BIG question here. How thick is the concrete floor/foundation? What does the manufacturer recommend? I tried leveling a lathe once, and gave up trying to get it really close when I realized it was the FLOOR moving, not the lathe! In the same shop I went to do some repair work on the 60" Toshiba Blanchard style grinder. I noted in the manual that it required a foundation at least 6 FEET thick. It was on a floor only 6" thick. I asked the operator if the machine was accurate and stayed that way. He told me that he had to stop grinding when the forklift was moving around! This on a grinder with a 200 HP motor! $200,000 for a grinder and they save money by not installing the foundation!
Gary H. Lucas
Reply to
Thanks for the thoughts. After testing it, the level seems to be accurate.
We can't tell how thick the floor is as it's not ours to drill. However, given how the machine moved over night, we're pretty sure the floor is "settling". Given the size of the shop and the lack of electrical infrastructure for heavy machines, I'd assume the floor is relatively thin.
We did indeed try to remove the low in the middle by backing off the far left screws. They simple loosened completely leaving the weight of the headstock on the "middle" screws, but not adjusting the bow.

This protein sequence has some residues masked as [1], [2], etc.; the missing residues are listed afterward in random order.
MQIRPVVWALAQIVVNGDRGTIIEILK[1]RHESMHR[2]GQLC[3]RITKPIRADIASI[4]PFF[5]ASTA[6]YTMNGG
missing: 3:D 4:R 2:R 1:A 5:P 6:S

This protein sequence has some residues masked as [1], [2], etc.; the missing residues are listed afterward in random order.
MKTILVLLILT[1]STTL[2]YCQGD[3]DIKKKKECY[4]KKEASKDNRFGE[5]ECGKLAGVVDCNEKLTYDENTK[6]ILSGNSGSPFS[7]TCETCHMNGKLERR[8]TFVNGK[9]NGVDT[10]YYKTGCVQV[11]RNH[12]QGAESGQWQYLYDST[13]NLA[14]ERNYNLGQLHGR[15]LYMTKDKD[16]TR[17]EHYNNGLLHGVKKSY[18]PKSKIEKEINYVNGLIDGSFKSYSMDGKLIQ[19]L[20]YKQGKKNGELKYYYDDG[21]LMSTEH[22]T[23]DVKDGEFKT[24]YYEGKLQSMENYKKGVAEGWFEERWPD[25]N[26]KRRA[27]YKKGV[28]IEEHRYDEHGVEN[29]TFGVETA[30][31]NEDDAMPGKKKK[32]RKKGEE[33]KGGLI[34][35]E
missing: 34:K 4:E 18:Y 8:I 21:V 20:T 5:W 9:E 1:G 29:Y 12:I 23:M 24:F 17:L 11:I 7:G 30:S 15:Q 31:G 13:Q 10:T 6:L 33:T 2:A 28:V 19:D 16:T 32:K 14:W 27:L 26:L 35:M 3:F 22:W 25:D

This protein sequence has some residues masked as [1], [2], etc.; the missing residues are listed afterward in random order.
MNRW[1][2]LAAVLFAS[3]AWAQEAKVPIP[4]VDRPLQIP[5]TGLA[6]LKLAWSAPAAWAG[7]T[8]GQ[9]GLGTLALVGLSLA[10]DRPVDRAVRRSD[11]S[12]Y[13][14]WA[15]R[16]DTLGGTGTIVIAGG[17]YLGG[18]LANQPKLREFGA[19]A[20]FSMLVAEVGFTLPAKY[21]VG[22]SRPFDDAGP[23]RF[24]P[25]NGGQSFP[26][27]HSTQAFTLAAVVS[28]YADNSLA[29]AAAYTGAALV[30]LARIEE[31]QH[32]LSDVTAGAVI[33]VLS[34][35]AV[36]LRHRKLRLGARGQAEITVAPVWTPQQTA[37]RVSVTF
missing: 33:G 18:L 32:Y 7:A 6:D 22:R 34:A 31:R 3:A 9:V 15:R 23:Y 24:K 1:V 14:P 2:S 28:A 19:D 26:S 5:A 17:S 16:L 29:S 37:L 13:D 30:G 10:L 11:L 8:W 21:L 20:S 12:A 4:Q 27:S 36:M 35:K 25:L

The manual specifies +/-0.00025" over 10", which we did (and had previously) achieved. When all else fails, RTFM.
We will continue to re-level the machine in a week, a month after that, and every six months there after (or until there is some significant stabilization).
Reply to
Robin S.
There is nothing unusual here, Gary. This is the typical machining job shop mentality. If you wish to be successful in this trade you learn to accept this kind of mentality and deal with it. If you can't deal with it you move on.
I've worked in shops where they didn't have the proper footings under the machines and we leveled the machines every 6 months.
Jon Banquer San Diego, CA
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I put an entire shop in near Portland, assured by the architect that the floor was good. I wanted the floor cut and poured so the machines settled on a foot of proper concrete.
I had it cored anyway.
3" of first layer with a second layer of 6" of very course cement separated (basically lubricated) by a layer of thick tar paper.
They planted the machines anyway, but I was able to argue for 24" square pieces of 3/4" plate under the feet to spread the load.
Amazingly, it didn't hold up.
Document everything so that when it comes apart like a cheap suit, all know what happened.